A contradictory case

Ziyad Bahaa Eldin, Tuesday 19 Jul 2022

Ziyad Bahaa Eldin explores the modernisation and preservation urban heritage issues implicit in the Imbaba houseboats case

 

Can the state’s programmes for urban development and infrastructure modernisation be reconciled with preserving the historical, cultural and civilisational identity of Cairo and other Egyptian cities? Is that contradiction inevitable? Must we demolish old monuments, neighbourhoods and historical sites in order to meet the growing needs for housing, roads, bridges, services and commercial spaces? Or is there an alternative approach?

I am not the only person concerned by such questions, which are on the minds of all those who follow, with sadness, the demise of old houses, historical tombs, trees and gardens, cultural and civilisational landmarks that have given Egyptian cities their unique character and made them the focus of the world’s attention, in addition to prompting countries around us to try to recreate them in order to give their new cities the fragrance of a history that is hard to replicate.

What prompted me to write about this subject is the recent debate about removing the Imbaba houseboats which received attention and follow-up not only at the local level, but also internationally, as the issue made the headlines of major foreign newspapers and attracted significant criticism.

The origin of the issue is that the bank of the Nile in the Imbaba area housed about 30 houseboats that have been in place for decades, with their owners benefiting from the right to use the small plots of land on the Corniche required to anchor the houseboat and use them as private residences. These houseboats acquired historical and cultural value and became a landmark of ancient Cairo, as immortalised by the Egyptian writer Naguib Mahfouz in his novels, as well as by our classical films as a symbol of a safe haven from a noisy home, tight marital control, or the royal political police.

However, about two years ago, the authorities began asking the owners of the houseboat to pay exorbitant fees in exchange for the continuation of the right to keep them in place, then they decided to ban the anchoring of the residential houseboats on the Imbaba Corniche and limit them to those with tourism licences, then the owners were notified that all houseboats will be withdrawn from their places and stored for a month at an official site after which each owner is obligated to find a different place. The dispute continued until the instructions to evacuate the houseboats were implemented and taken away about a month ago. I imagine that  they will shortly be demolished and sold at auction when the owners are unable to find another site or pay the exorbitant fees that are now due.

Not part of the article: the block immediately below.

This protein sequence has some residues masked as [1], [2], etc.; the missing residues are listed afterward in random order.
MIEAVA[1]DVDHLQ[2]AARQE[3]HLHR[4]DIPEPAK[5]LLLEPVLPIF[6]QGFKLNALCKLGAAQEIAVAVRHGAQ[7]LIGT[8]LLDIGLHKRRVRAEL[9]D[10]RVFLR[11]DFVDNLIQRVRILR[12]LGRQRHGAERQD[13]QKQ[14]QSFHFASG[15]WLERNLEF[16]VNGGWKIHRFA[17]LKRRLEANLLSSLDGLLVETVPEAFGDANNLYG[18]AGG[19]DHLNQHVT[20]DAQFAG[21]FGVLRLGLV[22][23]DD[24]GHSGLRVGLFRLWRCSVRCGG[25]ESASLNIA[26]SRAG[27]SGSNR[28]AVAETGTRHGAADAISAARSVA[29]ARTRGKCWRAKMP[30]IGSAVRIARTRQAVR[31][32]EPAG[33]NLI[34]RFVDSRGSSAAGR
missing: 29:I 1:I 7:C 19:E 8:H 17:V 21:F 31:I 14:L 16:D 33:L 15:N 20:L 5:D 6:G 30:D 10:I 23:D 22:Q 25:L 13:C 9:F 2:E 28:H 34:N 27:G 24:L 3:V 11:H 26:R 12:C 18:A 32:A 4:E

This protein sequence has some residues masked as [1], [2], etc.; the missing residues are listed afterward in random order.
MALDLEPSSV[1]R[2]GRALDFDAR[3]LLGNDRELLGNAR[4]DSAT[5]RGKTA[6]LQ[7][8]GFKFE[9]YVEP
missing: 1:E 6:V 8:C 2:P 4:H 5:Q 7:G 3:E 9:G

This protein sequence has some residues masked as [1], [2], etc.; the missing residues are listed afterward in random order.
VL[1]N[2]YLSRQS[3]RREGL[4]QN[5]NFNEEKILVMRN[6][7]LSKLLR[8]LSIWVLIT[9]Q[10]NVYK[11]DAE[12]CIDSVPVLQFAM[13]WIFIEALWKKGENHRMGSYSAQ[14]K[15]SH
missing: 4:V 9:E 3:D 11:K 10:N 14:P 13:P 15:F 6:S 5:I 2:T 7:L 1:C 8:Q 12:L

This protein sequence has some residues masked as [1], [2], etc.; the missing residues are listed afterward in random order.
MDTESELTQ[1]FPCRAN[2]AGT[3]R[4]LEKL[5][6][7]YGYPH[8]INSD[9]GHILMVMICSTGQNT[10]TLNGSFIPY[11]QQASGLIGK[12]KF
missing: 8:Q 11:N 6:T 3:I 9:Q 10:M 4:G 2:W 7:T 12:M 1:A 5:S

Was this unfortunate result inevitable? Is the demise of the houseboats a tax that must be paid in order to achieve the required development? Or is there another solution?

This is the main urban development problem that countries around the world have dealt with, and there are lessons and successful experiences that can be replicated to achieve the right balance of economic, developmental and cultural public interests at the same time. The key is to consider heritage assets as real assets, not obstacles that stand in the way of development. Countries aware of this problem have tended to consider such heritage at the heart of urban planning, turning old buildings and heritage monuments into museums, libraries, commercial and tourist centres, and involved the surrounding community in protecting and managing them, in addition to unleashing creative and technological energies to develop and maintain such heritage.

This is a big issue and it needs contributions from experts in architecture, planning, archaeology and economics, abundant in Egypt, and offering their expertise across the region, so there is no harm in our government seeking their assistance in protecting the identity and social fabric of Egyptian cities.

In application of the above, let me return to the Imbaba houseboats. The government seems to have achieved its goal, which is evacuating the Imbaba Corniche from the houseboats, probably in preparation for projects that I am personally not aware of. This, however,  does not mean wasting this unique aspect of Egypt’s contemporary history and leaving the houseboats parked and seized until they are sold as “junk” to cover the exorbitant fees imposed on their owners. My suggestion is for the Ministry of Tourism to follow up on this file in order to convert the houseboats into tourist assets, and this requires the fulfilment of four integrated items: dropping the exorbitant fees that were imposed during the past two years on the owners because they deserve compensation not punishment; allowing the houseboats to remain in the government warehouse for at least six months free of charge until alternative sites are found and equipped; facilitating the issuance of tourist licences; and arranging alternative sites for anchoring the houseboats on the longer term.

This will not cost the state much, but it would definitely be worth the effort because it would preserve valuable heritage assets, a beautiful Cairo landmark, in addition to improving our standing with international organisations concerned with supporting the preservation of urban heritage. More importantly, the success of an experiment of this kind and a relatively happy ending may open the door for other similar initiatives and further cooperation between various concerned parties so that we gradually reach that sound balance between modernisation on the one hand, and the preservation of our cultural and human heritage on the other.

 

This article also appears in today’s edition of the daily Al-Masry Al-Youm.


*A version of this article appears in print in the 21 July, 2022 edition of Al-Ahram Weekly.

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